This is one of the well-established languages. It has a great eco system of different tools, libraries, etc.

Very often it's used in enterprise applications, because it's a secure, performant and flexible language providing developers with a lot of options.


Another very wide-spread language with a vast number of libraries and tools.

It's known for its rapid prototyping capabilities and it's frequently used to create different tools or MVPs quickly.

It lacks a bit in performance compared to others, but there are ways to remedy this.


C# is kind of the Microsoft version of Java. It has similar syntax and features, but it's not as widely used as Java.

Applications developed in this language tend to stick to the Microsoft tech stack.

JavaScript / Node.js

JavaScript is a bit newer to the server world. Just like Python, it's good for rapid prototyping. It has a vast ecosystem of tools, libraries, frameworks, etc.

On the performance part - it's not exceptionally fast, but theoretically it can be pretty performant for some more specific (IO bound) use cases.


Today PHP powers 80% of the internet. It is really popular and Wordpress, the most widespread blogging CMS, uses it.

Out-of-the-box performance isn't really great. Of course there are ways to remedy the situation a bit like HHVM.

One of the biggest business advantages of PHP is the abundance of cheap shared hosting for it. This is especially useful when bootstrapping or creating an MVP.

Web applications vs. websites

Web applications are websites

I guess by now everybody reading this is wondering "What is the difference between a web application and a website?".

Truth be told:

There's no clear distinction between the two. Technically every web application is also a website.

There is however common understanding that websites are above all informational. This means that the important part of a website is its content and this content is mostly static. Examples of websites include Forbes.com, Bloomberg.com, DigidWorks.com.

Web applications on the other hand are characterized by the ability of the user to do stuff (send commands, perform actions, call it however you want). Web applications have content too, but it's dynamic, and they allow the user much more interaction in comparison to a website. Some good examples of web applications are Gmail, Google Docs, Google Analytics, Office 365, Amazon AWS, JIRA, Asana, Wave and so on.

Web applications vs. web services


A web service is a piece of software that accepts commands and serves data in any format. The format can be JSON, XML, some proprietary data format or something else.

Usually people refer to web services as APIs. The API is the interface of a web service, the part somebody can interact with and thus use the service.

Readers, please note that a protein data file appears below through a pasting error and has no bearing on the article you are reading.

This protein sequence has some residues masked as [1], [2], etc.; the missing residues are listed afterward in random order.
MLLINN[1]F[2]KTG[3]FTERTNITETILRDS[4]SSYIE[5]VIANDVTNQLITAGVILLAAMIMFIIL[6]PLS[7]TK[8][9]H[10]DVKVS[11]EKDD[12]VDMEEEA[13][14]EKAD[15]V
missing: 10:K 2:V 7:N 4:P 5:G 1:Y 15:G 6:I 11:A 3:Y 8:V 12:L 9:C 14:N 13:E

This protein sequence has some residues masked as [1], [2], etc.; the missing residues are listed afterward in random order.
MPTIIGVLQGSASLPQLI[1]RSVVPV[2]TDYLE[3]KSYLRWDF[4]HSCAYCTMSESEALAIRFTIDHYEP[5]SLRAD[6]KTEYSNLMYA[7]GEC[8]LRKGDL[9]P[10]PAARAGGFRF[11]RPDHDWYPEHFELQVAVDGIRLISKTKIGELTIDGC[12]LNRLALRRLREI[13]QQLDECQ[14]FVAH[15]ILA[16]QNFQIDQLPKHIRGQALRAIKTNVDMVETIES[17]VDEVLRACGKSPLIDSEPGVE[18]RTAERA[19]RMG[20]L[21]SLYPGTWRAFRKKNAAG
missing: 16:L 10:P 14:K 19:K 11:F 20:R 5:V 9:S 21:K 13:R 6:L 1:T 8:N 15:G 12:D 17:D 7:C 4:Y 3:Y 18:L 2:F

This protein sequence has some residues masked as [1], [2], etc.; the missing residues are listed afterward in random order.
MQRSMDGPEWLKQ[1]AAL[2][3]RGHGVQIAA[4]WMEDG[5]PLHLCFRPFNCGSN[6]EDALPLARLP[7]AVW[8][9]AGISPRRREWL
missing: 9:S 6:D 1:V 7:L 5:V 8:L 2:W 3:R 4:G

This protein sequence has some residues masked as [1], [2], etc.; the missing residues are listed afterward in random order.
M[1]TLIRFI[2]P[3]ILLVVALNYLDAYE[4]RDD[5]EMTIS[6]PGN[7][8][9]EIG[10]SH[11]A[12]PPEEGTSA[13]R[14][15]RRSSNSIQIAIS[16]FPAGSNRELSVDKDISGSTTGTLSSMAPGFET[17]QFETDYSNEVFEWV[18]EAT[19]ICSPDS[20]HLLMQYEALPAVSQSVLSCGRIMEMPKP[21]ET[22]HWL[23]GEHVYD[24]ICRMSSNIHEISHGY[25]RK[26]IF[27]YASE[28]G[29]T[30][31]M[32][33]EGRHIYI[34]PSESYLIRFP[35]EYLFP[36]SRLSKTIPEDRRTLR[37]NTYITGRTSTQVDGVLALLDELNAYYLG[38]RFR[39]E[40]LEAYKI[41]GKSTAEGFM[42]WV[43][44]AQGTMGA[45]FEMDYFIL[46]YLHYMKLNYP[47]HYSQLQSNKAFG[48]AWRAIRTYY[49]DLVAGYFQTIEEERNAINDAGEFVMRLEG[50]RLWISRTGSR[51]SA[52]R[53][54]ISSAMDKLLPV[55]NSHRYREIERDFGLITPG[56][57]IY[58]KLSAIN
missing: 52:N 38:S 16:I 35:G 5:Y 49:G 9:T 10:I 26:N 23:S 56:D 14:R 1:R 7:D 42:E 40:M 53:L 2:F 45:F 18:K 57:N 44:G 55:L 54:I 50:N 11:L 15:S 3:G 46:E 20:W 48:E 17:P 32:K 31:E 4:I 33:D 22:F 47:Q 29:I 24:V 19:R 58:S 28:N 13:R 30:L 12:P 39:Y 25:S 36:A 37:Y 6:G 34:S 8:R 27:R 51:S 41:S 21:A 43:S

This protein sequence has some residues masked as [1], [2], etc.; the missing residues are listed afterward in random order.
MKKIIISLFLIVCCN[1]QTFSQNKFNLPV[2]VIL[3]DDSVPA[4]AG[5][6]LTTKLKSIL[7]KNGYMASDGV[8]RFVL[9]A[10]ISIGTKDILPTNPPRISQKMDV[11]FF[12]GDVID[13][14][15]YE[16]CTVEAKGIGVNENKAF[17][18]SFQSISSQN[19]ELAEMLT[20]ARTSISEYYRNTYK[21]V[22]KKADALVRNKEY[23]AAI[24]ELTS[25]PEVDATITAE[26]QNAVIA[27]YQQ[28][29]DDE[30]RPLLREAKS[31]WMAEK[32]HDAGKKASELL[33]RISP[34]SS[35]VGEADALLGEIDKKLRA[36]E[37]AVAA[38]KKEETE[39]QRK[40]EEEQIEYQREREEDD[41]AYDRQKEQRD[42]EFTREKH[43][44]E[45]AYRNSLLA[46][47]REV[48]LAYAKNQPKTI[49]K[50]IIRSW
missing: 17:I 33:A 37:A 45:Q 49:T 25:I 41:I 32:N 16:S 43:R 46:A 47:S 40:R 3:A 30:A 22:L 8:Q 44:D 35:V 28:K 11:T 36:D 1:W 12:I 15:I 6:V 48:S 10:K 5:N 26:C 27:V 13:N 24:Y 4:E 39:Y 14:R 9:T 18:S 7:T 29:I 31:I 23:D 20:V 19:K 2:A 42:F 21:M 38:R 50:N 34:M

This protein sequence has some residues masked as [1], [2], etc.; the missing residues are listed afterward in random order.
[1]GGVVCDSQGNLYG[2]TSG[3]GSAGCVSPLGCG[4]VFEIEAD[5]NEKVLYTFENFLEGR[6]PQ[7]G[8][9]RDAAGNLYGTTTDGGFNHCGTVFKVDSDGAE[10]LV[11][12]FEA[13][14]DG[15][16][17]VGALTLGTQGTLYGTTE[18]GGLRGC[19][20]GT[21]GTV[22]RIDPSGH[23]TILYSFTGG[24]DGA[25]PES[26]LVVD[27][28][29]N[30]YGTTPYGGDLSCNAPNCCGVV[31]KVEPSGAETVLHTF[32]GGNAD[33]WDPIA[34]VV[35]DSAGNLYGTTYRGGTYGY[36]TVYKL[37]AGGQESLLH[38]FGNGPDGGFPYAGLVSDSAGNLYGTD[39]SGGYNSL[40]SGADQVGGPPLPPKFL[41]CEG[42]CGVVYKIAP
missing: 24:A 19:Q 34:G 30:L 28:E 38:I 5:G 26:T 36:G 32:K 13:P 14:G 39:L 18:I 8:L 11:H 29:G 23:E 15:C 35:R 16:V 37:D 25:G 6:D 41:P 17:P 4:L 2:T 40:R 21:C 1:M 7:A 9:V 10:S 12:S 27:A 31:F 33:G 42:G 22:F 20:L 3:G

When talking about web applications, usually a web application contains a web service. It's the back end part (or the server), that's serving data to and accepting commands from the front end part (or the client).

Basically you can think of it like this:

A web application is meant to serve the user. It's an interface, that's meant to be used by humans. On the other hand a web service serves machines and it's an interface, that's used by other computers and devices.

Web applications vs. mobile applications


Web apps and mobile apps can be almost the same or they can be very different. It depends on the purpose of the application and on the chosen way to implement it.

There are web applications that are built in such a way, that they can be used on mobile devices just as easily as on desktops. These can be pure web apps that are accessed just like any normal web site - through a browser, or wrapped web apps (hybrid apps), that use some kind of wrapper, to make them more native-like.

There are also frameworks like React Native and Flutter, that use web technologies to create native applications. It's kind of a mix between web applications and mobile applications trying to get the best of both worlds. Their strongest advantage is that you only have to support a single code base for all operating systems, as opposed to supporting a separate code base for every mobile OS when coding mobile apps natively.

Pros and cons of web applications

Depending on the project a web application might or might not be the best choice. They are becoming increasingly more popular, but there are still use cases, where a web application is not the best fit.

Business advantages

Platform independent

Unlike desktop and mobile applications, you can run a web application on every device that has a web browser.